Krowinski offered an “open door” to Republicans, Progressives and independents.

‘We are all in this together,” Krowinski said. “This coming session will take an immense effort on our part to serve Vermonters. Together, we will govern with purpose. We will meet the challenges and we will build a stronger foundation for Vermont. One that moves all 14 Vermont counties forward.”

“To be able to step onto that podium and look out at my colleagues and know that they trust me to help lead them through this very scary time for Vemornters is just a tremendous honor,” Balint said. “I was moved a bit to tears thinking about it.”


Vermont State Sen. Becca Balint, D-Windham, waits to enter the at the State House, in Montpelier, to be sworn in for a new term on Wednesday, Jan. 6, 2021.

As the child of immigrants whose family was directly impacted by fascism in Germany, “to be part of a healthy democracy is breathtaking,” she said.

Balint also said she is grateful to be following in the footsteps of other Windham County lawmakers including former state Senate President (and later governor) Peter Shumlin of Putney and former House Speaker Michael J. Obuchowski of Bellows Falls. “I feel they have shown me two great models how to do the work of the state while keeping in mind the folks back home,” she said.

Unlike past inaugural sessions, this one took place in relatively empty quarters due to the COVID-19 pandemic. Most of the House’s 150 members took the oath of office at home, over their laptops; with only leadership present at the State House. A quorum of state Senators was physically present in the Senate chamber, but shuffled in and out of the room to maintain social distancing.

Krowinski, the House’s 92nd Speaker, succeeds Mitzi Johnson of South Hero, who was defeated in her bid for reelection.

A Buffalo, N.Y.-area native who worked as an aide to former Speaker Gaye Symington, Krowinski was first appointed to the House in 2012, representing Burlington’s downtown. She served as Democratic Majority Leader under Johnson and worked at Planned Parenthood of Northern New England.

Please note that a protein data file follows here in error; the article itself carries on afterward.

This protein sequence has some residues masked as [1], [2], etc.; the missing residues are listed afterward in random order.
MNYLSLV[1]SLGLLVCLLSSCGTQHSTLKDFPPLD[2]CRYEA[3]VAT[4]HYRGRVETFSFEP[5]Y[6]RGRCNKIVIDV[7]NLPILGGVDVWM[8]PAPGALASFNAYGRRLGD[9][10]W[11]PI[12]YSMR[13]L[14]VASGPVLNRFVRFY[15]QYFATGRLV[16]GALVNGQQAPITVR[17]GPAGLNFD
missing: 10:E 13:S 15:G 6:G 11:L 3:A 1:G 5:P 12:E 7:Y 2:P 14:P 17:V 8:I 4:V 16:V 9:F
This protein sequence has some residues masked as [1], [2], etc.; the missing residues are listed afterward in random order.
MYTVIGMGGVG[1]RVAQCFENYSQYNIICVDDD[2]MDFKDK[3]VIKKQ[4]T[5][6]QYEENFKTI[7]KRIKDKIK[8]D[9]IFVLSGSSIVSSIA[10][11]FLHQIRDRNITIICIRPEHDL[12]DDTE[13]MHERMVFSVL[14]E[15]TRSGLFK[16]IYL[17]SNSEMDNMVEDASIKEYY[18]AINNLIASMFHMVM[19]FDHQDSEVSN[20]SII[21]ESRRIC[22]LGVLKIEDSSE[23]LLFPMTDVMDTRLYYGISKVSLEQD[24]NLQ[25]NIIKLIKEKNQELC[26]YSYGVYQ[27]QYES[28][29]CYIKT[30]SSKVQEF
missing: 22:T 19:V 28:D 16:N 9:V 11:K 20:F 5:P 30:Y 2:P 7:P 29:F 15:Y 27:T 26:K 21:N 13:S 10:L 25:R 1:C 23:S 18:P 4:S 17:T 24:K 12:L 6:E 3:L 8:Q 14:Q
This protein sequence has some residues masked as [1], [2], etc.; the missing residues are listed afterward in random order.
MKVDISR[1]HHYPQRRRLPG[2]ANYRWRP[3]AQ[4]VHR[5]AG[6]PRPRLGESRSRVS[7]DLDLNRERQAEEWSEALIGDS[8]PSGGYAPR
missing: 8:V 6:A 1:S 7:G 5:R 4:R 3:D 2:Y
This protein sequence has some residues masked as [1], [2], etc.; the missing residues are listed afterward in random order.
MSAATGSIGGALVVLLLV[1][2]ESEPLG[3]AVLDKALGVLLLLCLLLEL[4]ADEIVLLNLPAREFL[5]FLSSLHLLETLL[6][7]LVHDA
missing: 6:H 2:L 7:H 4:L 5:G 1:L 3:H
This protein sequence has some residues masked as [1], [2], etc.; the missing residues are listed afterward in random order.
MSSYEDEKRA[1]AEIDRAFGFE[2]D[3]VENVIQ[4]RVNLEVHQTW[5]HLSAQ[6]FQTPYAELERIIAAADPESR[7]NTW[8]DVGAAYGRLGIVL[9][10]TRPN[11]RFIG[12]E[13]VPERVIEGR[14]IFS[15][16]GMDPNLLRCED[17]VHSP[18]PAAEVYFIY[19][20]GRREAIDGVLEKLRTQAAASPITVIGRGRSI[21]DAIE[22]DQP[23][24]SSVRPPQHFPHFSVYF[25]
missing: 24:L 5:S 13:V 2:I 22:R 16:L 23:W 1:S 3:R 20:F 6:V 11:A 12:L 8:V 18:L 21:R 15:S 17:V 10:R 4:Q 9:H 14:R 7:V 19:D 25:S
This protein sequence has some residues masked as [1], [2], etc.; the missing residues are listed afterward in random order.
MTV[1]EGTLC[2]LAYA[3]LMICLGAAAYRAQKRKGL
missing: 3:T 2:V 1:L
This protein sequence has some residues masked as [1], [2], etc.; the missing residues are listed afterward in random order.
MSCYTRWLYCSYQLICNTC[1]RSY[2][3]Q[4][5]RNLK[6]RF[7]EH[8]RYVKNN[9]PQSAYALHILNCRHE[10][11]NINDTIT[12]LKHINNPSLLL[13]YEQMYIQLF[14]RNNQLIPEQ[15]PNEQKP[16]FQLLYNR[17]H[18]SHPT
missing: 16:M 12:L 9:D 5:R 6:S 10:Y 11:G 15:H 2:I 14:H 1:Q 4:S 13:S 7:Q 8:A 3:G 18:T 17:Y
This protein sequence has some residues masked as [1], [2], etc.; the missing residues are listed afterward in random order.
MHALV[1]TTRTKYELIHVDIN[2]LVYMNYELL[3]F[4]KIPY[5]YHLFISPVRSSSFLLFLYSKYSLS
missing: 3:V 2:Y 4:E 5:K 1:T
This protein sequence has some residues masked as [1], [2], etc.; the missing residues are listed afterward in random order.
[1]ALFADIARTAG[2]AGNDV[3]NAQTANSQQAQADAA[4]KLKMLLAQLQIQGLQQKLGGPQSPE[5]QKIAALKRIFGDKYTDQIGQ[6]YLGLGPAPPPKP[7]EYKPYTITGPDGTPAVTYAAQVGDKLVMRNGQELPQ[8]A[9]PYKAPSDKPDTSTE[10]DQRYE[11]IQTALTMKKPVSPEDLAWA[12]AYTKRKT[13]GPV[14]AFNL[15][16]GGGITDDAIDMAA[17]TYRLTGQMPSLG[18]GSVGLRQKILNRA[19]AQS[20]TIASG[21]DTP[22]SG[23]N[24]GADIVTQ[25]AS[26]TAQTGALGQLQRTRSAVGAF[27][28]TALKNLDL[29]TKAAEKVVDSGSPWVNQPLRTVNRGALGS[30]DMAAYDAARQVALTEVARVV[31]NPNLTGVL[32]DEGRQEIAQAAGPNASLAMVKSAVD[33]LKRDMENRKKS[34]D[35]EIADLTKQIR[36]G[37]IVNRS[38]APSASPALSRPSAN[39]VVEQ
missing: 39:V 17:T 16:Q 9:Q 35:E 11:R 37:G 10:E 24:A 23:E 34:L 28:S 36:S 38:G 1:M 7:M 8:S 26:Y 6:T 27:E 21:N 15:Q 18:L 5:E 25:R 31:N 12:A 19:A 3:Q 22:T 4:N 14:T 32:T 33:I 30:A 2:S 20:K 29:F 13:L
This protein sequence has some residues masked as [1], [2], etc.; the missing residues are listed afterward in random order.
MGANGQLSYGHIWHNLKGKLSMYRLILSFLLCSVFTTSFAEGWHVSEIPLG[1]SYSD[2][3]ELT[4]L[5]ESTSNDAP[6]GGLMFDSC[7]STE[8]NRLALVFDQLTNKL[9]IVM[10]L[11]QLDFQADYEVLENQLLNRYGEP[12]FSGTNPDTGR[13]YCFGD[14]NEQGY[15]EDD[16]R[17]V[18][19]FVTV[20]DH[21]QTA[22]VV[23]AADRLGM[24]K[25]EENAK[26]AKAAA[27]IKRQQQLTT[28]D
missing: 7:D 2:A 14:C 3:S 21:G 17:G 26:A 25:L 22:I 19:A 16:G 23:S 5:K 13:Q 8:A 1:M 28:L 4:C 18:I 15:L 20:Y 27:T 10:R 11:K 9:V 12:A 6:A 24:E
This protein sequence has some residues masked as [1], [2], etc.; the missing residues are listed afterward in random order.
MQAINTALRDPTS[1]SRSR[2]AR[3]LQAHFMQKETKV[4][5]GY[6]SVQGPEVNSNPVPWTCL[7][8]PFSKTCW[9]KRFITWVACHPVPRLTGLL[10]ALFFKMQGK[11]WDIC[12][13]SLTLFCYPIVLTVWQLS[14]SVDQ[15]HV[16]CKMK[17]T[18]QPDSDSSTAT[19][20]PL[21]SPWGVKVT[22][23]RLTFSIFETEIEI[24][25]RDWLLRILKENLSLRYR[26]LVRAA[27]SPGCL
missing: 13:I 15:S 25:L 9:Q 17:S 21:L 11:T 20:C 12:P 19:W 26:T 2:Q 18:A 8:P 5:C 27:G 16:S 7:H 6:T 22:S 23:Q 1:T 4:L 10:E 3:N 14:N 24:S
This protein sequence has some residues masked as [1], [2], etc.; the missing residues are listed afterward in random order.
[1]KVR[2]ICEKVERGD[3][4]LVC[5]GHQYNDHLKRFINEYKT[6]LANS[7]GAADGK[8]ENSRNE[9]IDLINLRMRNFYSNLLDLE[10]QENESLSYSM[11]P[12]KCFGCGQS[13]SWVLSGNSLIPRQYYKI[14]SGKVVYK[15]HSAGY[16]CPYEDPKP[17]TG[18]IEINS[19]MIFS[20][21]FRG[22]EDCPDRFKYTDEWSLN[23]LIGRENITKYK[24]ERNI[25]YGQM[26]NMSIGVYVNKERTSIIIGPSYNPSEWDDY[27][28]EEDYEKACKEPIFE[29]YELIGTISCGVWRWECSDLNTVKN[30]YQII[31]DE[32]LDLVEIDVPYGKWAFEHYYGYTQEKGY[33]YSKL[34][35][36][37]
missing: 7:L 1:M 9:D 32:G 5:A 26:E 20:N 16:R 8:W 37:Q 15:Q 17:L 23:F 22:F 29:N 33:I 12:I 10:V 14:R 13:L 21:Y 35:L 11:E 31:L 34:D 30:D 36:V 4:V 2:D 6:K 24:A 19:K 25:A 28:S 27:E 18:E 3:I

Balint, the 82nd president pro tem, succeeds Tim Ashe, who left his Chittenden state Senate seat to run for lieutenant governor. Originally from Peekskill, N.Y., Balint, in her fourth two-year term representing Windham County, is a former history teacher with masters degrees from the University of Massachusetts and Harvard. She lives in Brattleboro with her wife, Elizabeth R. Wohl, and their two children.

Lt. Governor David Zuckerman, who presided over the Senate one final time — as Molly Gray is to be sworn in as lieutenant governor Thursday — offered a farewell to the Senate members, wishing them the best and hailing their respect for the institution, its rules, and each other.

“I feel honored to serve with this body and in this state, where the institution of democracy is so revered and cherished across all parties be it Republican, Democrat, Progressive [or] Independent,” he said.

“I am sad to be going but so pleased that in departing this position I know that you all hold those values dear and will set an example not only in this state but for the country,” Zuckerman said.

In House committee assignments announced Tuesday afternoon, two Southern Vermont lawmakers joined key financial panels.

Rep. David Durfee, D-Bennington 3, joins Rep. Emilie Kornheiser, D-Windham 2-1, on the Ways & Means Committee, while Rep. Tristan Toleno, D-Windham 2-3, was assigned to the Appropriations committee. Durfee had previously served on the Health Care Committee, and Toleno was a member of the Commerce and Economic Development Committee.

Most area lawmakers kept their previous assignments. Rep. Nelson Brownell, D-Bennington 1, was the only other incumbent who changed committees, moving to Natural Resources from Government Operations.

Greg Sukiennik covers Vermont government and politics for New England Newspapers. Reach him at


If you'd like to leave a comment (or a tip or a question) about this story with the editors, please email us.
We also welcome letters to the editor for publication; you can do that by filling out our letters form and submitting it to the newsroom.